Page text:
A critically endangered black rhino calf made its first public appearance Tuesday at the Lincoln Park Zoo.
The still-unnamed male poked its head outside and took a few steps before scampering back inside with his mother, Kapuki. The 13-year-old Eastern black rhino delivered the healthy calf May 19 after a 15-month pregnancy.
“Our new rhino calf is thriving. He is exceeding all of our expectations,” said Mike Murray, curator of mammals at the zoo. “He’s a pretty incredible little guy that, just behaviorally, is doing everything a rhino calf should.”
The calf’s arrival was a major development for the species, with only an estimated 5,000 to 5,400 individuals living in the wild, mainly in East Africa.
”Every birth is just incredibly important to the survival of the species,” Murray said.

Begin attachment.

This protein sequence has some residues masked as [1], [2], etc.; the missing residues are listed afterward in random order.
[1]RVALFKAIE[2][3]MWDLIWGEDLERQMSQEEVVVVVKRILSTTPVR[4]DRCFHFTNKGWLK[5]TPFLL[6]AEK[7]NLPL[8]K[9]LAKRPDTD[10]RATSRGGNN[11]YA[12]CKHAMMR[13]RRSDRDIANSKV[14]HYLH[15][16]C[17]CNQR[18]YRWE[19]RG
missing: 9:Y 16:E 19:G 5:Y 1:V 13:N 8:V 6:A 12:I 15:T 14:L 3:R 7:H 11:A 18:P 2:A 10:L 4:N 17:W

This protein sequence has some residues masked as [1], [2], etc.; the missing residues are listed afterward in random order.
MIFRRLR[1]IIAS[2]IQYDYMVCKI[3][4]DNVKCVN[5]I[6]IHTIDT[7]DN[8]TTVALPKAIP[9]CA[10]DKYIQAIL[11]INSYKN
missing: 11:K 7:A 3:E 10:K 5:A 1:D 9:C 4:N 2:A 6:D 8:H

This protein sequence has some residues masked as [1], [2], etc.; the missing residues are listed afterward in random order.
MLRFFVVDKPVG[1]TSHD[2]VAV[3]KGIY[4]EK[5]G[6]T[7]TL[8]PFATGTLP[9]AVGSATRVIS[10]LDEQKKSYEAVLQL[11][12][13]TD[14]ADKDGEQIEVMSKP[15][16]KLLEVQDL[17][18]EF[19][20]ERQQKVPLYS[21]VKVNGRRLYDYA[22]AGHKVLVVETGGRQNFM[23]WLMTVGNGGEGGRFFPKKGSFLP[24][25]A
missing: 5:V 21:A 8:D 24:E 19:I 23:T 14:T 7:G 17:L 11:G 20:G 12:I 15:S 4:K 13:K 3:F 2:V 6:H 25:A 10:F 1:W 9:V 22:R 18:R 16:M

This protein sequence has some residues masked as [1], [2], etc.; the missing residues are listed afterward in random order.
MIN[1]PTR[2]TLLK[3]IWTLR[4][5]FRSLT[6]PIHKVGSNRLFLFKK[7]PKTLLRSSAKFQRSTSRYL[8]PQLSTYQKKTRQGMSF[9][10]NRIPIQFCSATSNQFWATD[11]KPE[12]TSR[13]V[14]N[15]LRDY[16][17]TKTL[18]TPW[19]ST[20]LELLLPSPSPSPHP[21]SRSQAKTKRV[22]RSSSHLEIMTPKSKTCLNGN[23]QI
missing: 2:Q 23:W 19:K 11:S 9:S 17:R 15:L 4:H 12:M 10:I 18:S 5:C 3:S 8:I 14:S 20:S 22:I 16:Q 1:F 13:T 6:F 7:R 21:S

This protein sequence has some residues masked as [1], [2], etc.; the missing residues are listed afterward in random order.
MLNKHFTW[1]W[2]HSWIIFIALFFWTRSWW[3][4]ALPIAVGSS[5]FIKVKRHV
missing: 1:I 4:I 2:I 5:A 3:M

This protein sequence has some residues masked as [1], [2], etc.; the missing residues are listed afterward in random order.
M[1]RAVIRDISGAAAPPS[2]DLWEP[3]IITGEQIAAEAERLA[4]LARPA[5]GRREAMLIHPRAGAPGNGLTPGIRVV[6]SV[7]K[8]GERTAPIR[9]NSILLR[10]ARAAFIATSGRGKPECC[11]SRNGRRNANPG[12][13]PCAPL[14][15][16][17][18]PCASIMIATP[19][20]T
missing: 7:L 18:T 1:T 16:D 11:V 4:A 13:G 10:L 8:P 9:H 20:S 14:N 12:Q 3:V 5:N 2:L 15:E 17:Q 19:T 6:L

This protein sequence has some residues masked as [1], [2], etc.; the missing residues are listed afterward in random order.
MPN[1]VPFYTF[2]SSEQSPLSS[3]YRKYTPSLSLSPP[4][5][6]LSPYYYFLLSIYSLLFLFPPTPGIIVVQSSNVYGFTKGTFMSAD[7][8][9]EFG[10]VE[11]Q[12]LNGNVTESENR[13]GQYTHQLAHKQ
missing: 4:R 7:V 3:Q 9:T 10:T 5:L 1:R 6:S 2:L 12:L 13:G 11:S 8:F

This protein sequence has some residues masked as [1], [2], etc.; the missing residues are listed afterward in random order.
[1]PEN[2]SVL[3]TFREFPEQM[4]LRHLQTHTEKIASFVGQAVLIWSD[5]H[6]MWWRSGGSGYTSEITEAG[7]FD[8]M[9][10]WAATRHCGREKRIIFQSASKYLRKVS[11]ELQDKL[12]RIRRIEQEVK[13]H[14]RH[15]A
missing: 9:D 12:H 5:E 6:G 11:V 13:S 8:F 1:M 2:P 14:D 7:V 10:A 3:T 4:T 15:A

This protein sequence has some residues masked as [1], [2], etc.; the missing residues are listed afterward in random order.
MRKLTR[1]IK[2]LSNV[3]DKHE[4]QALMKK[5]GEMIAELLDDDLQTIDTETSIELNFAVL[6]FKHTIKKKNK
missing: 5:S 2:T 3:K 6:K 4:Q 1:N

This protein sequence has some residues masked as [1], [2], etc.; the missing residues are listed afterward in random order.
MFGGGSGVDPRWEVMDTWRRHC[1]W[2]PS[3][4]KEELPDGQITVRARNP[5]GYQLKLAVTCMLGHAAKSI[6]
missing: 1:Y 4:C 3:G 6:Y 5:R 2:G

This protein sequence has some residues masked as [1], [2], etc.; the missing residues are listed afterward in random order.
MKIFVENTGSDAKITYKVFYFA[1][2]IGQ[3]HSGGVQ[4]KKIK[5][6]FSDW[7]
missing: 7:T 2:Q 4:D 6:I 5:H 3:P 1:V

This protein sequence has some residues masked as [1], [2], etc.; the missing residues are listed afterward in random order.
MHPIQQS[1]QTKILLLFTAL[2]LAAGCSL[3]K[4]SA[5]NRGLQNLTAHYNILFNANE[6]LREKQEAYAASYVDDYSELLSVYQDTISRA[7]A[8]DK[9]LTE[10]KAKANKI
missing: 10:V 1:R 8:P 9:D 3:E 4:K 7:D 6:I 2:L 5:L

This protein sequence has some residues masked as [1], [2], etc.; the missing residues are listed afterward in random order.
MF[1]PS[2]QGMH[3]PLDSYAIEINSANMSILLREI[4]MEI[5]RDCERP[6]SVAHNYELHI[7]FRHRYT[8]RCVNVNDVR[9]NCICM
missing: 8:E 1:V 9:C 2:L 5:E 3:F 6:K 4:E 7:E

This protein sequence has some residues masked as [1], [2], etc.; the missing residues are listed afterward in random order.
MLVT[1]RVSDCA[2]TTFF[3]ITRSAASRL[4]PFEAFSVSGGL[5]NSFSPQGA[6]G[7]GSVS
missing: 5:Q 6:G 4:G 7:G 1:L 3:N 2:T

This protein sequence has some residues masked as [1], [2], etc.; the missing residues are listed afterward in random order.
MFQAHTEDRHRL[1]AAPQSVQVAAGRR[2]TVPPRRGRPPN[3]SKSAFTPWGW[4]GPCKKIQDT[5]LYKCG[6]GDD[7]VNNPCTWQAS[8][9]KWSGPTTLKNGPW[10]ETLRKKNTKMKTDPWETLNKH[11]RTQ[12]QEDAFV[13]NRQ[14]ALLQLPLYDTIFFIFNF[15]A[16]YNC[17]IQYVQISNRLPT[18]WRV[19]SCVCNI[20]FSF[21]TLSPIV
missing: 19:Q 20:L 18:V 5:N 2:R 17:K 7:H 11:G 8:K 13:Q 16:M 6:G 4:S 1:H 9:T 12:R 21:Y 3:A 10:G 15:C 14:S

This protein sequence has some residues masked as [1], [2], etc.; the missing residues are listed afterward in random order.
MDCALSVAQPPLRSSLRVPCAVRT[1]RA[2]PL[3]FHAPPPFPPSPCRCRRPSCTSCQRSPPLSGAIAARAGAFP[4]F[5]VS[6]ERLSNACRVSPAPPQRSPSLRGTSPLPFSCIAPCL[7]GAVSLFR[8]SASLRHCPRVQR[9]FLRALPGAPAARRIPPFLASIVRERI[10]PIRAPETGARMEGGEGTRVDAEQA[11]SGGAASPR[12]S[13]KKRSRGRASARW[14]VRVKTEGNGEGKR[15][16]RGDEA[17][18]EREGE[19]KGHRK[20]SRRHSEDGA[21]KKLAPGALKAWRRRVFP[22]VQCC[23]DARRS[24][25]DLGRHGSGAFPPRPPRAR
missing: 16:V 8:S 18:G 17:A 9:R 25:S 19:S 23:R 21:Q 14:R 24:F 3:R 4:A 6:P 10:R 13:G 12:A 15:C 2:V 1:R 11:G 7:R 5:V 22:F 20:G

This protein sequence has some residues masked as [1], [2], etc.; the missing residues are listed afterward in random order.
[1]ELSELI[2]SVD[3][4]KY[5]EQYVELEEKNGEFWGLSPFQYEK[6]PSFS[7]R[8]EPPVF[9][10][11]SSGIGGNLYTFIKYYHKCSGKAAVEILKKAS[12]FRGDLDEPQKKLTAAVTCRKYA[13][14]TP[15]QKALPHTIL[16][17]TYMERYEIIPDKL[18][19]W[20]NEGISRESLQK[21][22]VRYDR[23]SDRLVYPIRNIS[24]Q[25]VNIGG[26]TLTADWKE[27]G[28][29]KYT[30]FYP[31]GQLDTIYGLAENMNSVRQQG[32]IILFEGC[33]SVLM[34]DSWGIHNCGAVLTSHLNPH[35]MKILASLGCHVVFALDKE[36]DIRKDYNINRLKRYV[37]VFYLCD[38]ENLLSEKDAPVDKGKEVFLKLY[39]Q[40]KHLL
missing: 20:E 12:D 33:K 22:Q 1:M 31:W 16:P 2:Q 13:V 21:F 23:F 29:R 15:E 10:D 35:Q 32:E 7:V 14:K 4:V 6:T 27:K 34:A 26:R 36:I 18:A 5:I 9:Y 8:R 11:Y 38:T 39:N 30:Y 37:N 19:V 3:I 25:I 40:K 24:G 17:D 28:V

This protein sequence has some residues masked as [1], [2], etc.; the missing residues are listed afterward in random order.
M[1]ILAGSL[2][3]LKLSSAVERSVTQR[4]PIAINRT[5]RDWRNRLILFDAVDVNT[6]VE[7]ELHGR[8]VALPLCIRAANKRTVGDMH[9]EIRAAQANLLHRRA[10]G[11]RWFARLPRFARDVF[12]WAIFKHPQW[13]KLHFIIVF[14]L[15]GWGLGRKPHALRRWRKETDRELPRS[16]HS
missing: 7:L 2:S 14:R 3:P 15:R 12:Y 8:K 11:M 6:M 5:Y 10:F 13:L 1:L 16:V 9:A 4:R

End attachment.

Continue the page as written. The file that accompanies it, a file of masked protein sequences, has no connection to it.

Black rhinos are often poached for their horns, which some believe contain medical benefits.
For the time being, the calf’s access to the outdoor habitat will be limited to days with good weather.
“For rhino calves we want it to be at least 60 degrees out and not rainy, not too windy,” Murray says. “Yesterday all those variables matched up. He was doing everything he was supposed to and the Chicago weather was cooperating.”
But even in the best conditions, the calf will have to want to go outside in order to be seen by spectators.
And as for a name? Murray says that’s still being worked out behind the scenes.